On LIFFE, London’s futures exchange, the price of cocoa for September delivery dropped to 860 pounds per tonne on Friday from 876 pounds a week earlier.

On the CSCE, the New York futures market, the September contract decreased to $1,458 per ton on Friday, from $1,464.

COFFEE: Coffee prices gained ahead of a harvest forecast in major producer Brazil.

Mostly the market was waiting and seeing, Prendergast said.

There is talk that next week’s forecast from Brazil’s Agriculture Ministry will put the crop at 30 million bags or so, which could ultimately be bullish for the market.

On LIFFE, Robusta quality for September delivery edged up to 1,115 dollars per tonne on Friday from 1,106 dollars a week earlier.

On New York’s CSCE market, Arabica for September delivery rose to 106.60 US cents per pound on Friday, from 102.20 cents.

SUGAR: Sugar prices advanced on speculative buying amidst expectations that demand will outpace supply.

Sentiment and fundamentals both point higher, as Brazil supply runs down and consumer demand from the Middle East builds, Prendergast said.

By Friday on LIFFE, the price of a tonne of white sugar for October delivery gained to 292.50 dollars from 287 dollars a week earlier.

On the CSCE in New York, a pound of unrefined sugar for October delivery stood at 10.19 US cents on Friday from 9.88 cents.

GRAINS AND SOYA: Grains and soya prices dropped, as rain fell sporadically on the United States’ Midwest region.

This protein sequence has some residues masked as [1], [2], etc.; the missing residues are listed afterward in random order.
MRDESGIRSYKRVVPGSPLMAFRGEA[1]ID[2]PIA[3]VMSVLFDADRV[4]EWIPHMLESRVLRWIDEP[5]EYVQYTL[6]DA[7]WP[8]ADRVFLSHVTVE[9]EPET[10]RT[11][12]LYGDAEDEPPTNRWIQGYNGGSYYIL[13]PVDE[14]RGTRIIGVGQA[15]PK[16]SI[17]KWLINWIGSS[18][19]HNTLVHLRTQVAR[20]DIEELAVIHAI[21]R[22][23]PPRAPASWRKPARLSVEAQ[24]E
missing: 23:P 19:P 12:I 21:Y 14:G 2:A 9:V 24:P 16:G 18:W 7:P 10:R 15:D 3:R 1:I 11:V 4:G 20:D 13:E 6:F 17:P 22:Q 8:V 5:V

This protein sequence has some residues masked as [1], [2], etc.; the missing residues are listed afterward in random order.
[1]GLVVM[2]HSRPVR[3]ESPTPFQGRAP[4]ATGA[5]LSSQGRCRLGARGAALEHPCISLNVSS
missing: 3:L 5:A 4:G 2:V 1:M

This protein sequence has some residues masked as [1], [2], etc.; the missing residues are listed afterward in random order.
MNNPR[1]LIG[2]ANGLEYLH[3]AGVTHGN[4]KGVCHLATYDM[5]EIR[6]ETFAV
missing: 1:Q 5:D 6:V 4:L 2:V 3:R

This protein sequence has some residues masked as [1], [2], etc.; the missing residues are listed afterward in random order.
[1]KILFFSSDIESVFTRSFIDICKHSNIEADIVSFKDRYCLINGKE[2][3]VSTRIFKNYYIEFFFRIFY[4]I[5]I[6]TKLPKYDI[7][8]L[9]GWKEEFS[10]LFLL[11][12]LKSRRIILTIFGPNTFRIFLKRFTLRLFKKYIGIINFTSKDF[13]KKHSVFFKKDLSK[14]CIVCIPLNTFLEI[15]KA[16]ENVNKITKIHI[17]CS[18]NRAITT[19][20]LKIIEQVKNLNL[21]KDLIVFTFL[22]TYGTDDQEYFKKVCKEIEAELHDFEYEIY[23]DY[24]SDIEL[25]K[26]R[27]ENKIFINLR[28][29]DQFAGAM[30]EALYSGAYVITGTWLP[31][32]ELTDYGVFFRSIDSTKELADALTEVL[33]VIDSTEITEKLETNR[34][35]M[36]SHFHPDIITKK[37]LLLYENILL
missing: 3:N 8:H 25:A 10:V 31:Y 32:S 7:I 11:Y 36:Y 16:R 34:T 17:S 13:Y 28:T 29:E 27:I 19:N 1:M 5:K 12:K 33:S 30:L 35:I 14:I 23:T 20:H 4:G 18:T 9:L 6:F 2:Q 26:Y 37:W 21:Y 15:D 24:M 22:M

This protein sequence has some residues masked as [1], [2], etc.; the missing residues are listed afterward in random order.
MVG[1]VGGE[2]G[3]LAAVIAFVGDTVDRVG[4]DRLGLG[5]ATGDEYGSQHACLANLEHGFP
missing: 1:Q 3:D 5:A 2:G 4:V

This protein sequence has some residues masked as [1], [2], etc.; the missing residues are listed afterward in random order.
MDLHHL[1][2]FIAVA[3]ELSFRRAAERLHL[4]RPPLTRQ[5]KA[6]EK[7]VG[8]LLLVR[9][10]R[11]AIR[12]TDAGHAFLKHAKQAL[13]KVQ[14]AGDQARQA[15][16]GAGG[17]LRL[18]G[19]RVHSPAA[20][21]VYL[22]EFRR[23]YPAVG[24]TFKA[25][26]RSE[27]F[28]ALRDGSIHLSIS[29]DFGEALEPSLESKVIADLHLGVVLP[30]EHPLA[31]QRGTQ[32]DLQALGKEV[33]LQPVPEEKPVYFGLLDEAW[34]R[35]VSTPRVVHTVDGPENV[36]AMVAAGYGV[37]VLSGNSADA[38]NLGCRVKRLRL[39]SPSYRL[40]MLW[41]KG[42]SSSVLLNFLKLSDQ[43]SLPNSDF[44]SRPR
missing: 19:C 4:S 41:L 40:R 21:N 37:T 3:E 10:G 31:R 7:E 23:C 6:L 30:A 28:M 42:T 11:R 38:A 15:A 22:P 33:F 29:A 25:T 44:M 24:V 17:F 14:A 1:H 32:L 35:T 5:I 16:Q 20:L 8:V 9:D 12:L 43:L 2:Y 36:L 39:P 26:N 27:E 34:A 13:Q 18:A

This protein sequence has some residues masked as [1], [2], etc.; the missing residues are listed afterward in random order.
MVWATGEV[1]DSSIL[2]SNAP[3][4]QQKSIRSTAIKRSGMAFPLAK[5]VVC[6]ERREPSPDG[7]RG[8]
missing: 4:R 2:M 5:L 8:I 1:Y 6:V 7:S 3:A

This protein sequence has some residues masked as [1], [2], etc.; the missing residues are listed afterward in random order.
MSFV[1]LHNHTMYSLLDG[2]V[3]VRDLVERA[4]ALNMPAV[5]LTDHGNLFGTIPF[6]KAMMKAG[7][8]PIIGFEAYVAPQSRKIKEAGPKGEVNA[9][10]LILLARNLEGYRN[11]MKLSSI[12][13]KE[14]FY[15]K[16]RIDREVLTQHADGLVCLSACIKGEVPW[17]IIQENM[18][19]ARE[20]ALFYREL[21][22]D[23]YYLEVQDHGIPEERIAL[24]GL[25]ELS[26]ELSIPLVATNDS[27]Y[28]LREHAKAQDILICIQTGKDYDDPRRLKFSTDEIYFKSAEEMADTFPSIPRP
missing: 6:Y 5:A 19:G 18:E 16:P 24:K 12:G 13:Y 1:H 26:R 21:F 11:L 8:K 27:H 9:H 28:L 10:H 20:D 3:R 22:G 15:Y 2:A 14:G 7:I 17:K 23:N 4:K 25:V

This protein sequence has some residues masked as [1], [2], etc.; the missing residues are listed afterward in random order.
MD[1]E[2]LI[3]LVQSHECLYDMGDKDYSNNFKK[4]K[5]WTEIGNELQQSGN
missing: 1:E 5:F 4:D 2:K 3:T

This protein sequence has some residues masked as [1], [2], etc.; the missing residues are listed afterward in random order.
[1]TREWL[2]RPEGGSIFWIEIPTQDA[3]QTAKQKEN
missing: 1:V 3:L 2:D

On LIFFE, wheat for September delivery eased to 66.60 pounds per ton on Friday from 66.70 pounds a week earlier.

In Chicago, the price of wheat for September delivery dropped to 320.50 US cents per bushel Friday from 332.25 cents.

Maize for September delivery fell to 221.75 cents per bushel on Friday from 239.50 cents.

Soyabeans for August delivery declined to 657 cents per bushel on Friday from 678 cents.

August-dated soyabean meal — used in animal feed — decreased to $209.80 per ton on Friday from $214.50.

COTTON: Cotton prices steadied in the absence of fresh leads.

The market is in its midsummer doldrums as traders wait to hear some fresh news that will provide some impetus, Prendergast said.

New York’s December contract eased to 51.95 US cents per pound on Friday from 52.80 cents the previous week.

The Cotton Outlook Index of physical cotton stood at 56.05 cents on Thursday from 54.15 cents a week earlier.

WOOL: Wool prices fell after the re-opening of the market in Australia, the world’s biggest producer.

The downward pressure seen in Melbourne in the last week before the break continued into the opening sales when the Australian wool market finished this week with prices 3.0-per cent lower, on average, the Australian Wool Industries Secretariat said.

Australia’s wool market had closed on July 21 for two weeks owing to the summer holiday period and reopened on August 1.

The Australian Eastern index fell to 7.17 Australian dollars per kilo on Thursday, from $7.27 on July 21.

The British Wooltops index stood at 417 pence on Thursday, unchanged from the previous week.—AFP